Imagine if the havoc caused by Internet viruses and wormS—downed web sites, snatched credit card data, and so forth—were unleashed on the power grid's critical infrastructure. The results could include targeted blackouts, tampering with power generation (including nuclear plants), or the use of energy consumption data for malicious intent. For while a smart power grid, which leverages information technology to add more intelligence to the electricity network, will give consumers and utilities more control over energy consumption, the transformation from analog to digital will bring to the grid a threat that plagues the Internet: hacking.
According to a report in the National Journal last year, hackers in China may have already used what little infotech intelligence there is on the current power grid to cause two major U.S. blackouts. So with a smart grid moving to become reality, utilities and federal regulators are trying to ready themselves for potential dangers. As representatives from the Federal Energy Regulatory Commission said at a smart grid policy meeting last week, maintaining security is the highest priority.
Why is a smarter power grid so vulnerable? Joe Fagan, an attorney for Pillsbury Winthrop Shaw Pittman who has spent his career representing the energy industry, including extensive work with FERC, explained that transforming the power grid's largely one-way distribution network into a two-way system delivers many more points of contact with the network. And if the power grid is to be run by networks based on Internet Protocol, hackers have spent years developing the tools needed to take such networks down.
Stimulus Money for Grid Security
In addition, Ben Schuman, an analyst with Pacific Crest Securities, notes that the smart meters being installed in homes are basic, low-cost (around $100) consumer electronics that a hacker can easily purchase, take apart, and use to learn about the accompanying communications network.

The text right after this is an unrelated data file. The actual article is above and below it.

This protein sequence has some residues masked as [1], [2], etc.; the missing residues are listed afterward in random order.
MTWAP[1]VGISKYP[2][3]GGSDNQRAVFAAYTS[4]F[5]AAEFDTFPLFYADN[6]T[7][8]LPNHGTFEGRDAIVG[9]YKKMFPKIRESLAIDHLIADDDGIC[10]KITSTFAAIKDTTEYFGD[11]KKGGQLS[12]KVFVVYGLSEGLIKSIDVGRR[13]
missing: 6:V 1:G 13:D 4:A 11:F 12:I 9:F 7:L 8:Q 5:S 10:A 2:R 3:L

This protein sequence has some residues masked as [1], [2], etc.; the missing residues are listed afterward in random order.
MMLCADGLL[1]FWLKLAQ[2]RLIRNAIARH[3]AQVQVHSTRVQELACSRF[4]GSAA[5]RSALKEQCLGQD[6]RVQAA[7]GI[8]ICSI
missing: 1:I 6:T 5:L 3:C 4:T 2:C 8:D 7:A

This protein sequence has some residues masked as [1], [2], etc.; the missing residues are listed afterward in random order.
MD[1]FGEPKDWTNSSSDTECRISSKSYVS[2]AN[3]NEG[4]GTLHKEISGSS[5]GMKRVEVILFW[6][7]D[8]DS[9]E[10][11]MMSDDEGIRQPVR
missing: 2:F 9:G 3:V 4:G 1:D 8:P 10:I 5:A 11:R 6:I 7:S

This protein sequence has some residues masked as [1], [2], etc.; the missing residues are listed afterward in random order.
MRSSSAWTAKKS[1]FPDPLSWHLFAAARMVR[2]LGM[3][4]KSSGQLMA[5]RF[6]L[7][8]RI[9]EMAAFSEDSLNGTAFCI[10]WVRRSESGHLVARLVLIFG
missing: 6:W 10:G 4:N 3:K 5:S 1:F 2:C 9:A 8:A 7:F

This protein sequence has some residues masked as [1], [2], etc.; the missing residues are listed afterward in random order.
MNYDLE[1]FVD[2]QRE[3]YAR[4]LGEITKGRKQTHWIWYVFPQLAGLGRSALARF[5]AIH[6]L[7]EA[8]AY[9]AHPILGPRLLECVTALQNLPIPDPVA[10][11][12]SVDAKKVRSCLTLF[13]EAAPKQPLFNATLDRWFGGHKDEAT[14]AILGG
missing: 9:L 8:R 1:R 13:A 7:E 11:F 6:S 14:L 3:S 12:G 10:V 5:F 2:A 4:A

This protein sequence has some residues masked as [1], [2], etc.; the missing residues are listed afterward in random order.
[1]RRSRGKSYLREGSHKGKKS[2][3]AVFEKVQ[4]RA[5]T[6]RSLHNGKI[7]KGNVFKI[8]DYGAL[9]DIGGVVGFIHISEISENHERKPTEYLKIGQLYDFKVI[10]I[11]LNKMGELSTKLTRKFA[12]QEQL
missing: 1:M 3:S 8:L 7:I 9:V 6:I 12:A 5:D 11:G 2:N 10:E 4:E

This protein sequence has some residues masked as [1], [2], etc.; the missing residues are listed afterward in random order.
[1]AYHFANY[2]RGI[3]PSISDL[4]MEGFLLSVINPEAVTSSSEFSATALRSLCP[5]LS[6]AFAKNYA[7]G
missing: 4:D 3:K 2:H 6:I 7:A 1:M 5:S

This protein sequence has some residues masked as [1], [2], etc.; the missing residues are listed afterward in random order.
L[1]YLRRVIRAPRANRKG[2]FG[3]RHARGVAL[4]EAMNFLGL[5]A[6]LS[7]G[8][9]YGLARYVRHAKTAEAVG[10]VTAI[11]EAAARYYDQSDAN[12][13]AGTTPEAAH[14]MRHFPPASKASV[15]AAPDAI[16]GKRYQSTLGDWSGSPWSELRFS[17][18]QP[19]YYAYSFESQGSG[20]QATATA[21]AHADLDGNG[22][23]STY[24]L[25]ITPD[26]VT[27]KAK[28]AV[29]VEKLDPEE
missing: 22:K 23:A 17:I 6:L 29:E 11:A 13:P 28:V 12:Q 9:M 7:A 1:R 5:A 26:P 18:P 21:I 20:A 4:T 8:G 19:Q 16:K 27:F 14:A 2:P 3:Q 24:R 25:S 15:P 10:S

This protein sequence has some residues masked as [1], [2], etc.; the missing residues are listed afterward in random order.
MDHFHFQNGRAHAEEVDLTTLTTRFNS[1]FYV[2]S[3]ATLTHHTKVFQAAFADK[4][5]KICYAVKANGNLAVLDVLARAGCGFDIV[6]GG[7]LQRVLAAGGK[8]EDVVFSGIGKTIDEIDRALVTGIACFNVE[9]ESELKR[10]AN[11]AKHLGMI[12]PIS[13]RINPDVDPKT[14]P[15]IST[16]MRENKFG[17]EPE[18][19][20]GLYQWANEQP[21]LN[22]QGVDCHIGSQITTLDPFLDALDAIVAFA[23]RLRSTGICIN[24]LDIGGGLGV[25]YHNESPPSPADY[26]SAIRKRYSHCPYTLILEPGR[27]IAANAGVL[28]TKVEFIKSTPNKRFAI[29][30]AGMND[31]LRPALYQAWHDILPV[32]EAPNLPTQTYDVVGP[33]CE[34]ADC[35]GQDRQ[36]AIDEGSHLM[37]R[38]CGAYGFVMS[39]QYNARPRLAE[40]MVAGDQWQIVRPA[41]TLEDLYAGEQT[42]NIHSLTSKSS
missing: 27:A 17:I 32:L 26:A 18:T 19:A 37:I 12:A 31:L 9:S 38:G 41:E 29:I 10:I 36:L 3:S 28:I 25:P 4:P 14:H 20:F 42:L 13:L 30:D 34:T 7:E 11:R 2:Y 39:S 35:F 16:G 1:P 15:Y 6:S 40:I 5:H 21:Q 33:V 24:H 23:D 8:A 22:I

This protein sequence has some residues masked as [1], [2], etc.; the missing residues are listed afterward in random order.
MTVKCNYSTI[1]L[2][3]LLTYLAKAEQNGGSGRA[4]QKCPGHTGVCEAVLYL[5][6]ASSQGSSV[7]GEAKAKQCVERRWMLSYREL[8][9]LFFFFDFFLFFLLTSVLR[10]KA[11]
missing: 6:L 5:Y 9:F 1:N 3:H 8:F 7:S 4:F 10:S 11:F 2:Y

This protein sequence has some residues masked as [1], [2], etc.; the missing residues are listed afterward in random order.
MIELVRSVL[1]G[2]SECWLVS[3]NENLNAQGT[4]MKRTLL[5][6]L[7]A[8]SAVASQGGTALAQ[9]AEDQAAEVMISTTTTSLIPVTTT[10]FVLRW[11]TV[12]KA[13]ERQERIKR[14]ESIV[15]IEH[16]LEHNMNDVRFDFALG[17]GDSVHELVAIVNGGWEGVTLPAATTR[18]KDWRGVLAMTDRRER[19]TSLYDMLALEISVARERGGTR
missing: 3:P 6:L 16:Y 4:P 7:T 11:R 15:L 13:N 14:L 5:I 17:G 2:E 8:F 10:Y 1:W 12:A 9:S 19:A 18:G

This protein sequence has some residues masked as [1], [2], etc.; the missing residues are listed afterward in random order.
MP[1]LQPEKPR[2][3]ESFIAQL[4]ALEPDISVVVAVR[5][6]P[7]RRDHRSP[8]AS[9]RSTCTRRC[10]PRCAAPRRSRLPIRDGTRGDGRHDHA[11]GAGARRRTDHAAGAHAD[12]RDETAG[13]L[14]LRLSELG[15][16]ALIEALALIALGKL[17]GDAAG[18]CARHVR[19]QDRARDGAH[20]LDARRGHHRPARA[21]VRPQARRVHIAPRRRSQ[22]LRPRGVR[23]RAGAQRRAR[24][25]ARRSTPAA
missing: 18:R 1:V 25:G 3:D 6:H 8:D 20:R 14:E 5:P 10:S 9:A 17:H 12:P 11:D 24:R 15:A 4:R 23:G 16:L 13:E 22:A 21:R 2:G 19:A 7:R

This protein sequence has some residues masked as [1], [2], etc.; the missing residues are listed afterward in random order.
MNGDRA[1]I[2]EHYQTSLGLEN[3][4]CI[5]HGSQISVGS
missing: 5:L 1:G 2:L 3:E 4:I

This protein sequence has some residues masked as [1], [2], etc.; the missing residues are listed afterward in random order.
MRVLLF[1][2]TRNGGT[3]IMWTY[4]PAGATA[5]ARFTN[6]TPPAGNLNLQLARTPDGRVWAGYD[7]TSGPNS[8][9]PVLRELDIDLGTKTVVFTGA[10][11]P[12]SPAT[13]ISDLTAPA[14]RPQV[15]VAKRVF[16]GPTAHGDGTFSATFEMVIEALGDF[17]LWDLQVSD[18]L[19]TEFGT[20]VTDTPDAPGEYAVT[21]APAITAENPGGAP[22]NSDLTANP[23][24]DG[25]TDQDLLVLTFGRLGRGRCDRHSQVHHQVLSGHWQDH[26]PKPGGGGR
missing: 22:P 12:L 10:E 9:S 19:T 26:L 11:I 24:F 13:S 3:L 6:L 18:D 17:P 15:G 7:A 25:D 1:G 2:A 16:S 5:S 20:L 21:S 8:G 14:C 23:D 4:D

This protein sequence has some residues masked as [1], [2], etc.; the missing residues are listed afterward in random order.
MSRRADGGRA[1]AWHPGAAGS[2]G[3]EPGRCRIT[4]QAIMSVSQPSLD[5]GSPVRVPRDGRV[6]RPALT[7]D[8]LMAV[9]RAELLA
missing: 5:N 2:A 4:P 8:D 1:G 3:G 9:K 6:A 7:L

The good news is that several steps can be taken to build security into the smart grid from the ground up, and the stimulus package is allocating some $11 billion for smart-grid-related technology. Fagan estimates utilities would each need to spend millions of dollars to implement security controls.
Crucial to maintaining security will be establishing industry standards. At the smart grid policy meeting held last week, FERC Acting Chairman Jon Wellinghoff issued a statement calling for the development of "standards to ensure the reliability and security, both physical and cyber, of the electric system." While FERC doesn't itself develop standards, the agency will be asking for input from standards bodies that work on security in the Internet, engineering, and electronics industries. Over the next month and a half, companies and consumers can offer their thoughts as to the direction the standards will take.
The second factor needed to secure the smart grid will be an open platform. This sounds counterintuitive, but as Pacific Crest's Schuman explains, the most robust security systems out there are largely based on already established open standards. In order for third-party developers to be able to contribute their best solutions to a smart power grid, it must be based on an open platform as well.
Ultimately the hurdles to securing the smart grid are not impossibly high. The benefits of offering consumers and utilities more control over energy consumption—reducing energy use and carbon reduction—far outweigh the security concerns.